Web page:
REYKJAVIK, Iceland (AP) _ Two candidates vied for the presidency of Iceland in today's election and opinion polls predicted a landslide victory for incumbent Vigdis Finnbogadottir.

Some of the 170,000 eligible voters on this sparsely populated island cast ballots shortly after polls opened at 9 a.m. (5 a.m. EDT). Polls close at 11 p.m. (7 p.m. EDT), with results expected one hour later.

The presidency is largely ceremonial. Real power rests with the prime minister, Thorsteinn Palsson.

The challenger, 46-year-old housewife Sigrun Thorsteinsdottir, captured eve-of-election headlines when her Friday afternoon rally in the Icelandic capital was disrupted by a bomb scare.

Police said they received an anonymous telephone call claiming that a bomb had been planted in Laekjartorg, the main square in downtown Reykjavik, where about 100 supporters and spectators had gathered. Police searched the square but no bomb was found.

Recent opinion polls suggest Mrs. Thorsteinsdottir will secure less than 3 percent of the vote.

Ms. Finnbogadottir, 57, is campaigning for a third four-year term. She defeated three male candidates in 1980 to become the North Atlantic island's fourth president and the world's first female state president. In 1984, she won automatic re-election when no rivals registered.

Today's election marks the first time an incumbent president has faced a re-election challenge since this nation of 243,000 became a republic in 1944.

Mrs. Thorsteinsdottir is a member of the anti-establishment Humanist Party, which has so far failed to win a seat in the 63-seat Althing, or parliament.

She has challenged Ms. Finnbogadottir's role as a figurehead president with traditionally limited powers, arguing that the constitution apportions far greater power on the presidency than commonly supposed.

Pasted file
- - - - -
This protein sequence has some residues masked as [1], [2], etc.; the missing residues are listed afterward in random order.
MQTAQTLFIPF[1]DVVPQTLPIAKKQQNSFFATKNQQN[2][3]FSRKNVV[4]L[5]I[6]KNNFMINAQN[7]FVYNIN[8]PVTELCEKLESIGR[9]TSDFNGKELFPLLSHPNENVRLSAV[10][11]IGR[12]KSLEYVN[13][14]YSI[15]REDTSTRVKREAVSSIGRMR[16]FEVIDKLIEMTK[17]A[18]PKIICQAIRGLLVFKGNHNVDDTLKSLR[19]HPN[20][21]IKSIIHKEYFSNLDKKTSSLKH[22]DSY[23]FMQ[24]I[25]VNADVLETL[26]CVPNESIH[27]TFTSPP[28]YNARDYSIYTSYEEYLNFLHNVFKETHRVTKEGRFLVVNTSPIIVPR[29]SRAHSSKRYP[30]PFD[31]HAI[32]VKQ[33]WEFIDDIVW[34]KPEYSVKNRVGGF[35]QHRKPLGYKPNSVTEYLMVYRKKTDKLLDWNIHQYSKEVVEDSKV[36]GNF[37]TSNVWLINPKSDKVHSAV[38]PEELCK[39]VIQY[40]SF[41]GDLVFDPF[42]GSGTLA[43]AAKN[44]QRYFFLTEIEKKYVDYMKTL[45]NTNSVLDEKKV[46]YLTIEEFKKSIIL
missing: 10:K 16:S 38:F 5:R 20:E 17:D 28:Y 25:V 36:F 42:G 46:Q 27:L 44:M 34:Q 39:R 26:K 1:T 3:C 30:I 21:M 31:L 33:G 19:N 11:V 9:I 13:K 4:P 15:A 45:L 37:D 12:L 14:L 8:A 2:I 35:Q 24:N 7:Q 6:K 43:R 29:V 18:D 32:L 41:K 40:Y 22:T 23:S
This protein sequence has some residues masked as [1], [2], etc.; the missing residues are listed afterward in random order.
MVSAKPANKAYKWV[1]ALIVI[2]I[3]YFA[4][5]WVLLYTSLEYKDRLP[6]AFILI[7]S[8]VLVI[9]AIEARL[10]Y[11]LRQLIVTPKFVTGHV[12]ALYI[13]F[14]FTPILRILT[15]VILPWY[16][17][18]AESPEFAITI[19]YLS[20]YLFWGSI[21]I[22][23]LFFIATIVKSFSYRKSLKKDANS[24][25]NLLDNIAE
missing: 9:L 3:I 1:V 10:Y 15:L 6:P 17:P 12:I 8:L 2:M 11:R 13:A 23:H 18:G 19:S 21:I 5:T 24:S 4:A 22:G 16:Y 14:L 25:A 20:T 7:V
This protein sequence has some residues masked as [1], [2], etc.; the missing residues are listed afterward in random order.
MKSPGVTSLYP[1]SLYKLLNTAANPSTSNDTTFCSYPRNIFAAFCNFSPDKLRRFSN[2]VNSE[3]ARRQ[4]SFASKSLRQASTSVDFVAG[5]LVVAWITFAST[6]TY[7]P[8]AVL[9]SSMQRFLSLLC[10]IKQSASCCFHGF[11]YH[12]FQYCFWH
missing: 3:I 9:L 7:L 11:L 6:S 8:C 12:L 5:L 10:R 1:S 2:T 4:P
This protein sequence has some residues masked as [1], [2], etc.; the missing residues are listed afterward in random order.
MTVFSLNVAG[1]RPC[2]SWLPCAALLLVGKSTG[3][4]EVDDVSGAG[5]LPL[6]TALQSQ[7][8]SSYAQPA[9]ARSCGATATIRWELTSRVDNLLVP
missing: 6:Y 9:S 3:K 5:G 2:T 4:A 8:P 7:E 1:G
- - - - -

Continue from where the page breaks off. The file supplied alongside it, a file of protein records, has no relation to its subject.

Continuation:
But constitutional experts say that although the president has power to introduce bills to the legislature, form governments and subject proposed legislation to a plebiscite, the constitution makes clear that the prime minister and the Cabinet are solely responsible for all government action.

All the major political party leaders have expressed support for the status quo and some have ventured to suggest that Mrs.Thorsteinsdottir's campaign is based on ignorance of the constitution.

Icelandic women have in recent years begun to carve out a larger slice of political power. The left-wing Women's Alliance - which made history in 1983 when it became the first feminist movement in the world to win parliamentary seats - doubled its tally to six seats in last year's general election.

The Reykjavik daily newspaper Morgunbladid recently published a poll showing the opposition Women's Alliance equal with the Independence Party, with each enjoying the support of about 30 percent of the electorate.

The Independence Party is the country's largest political party and a dominant force in the three-party coalition government,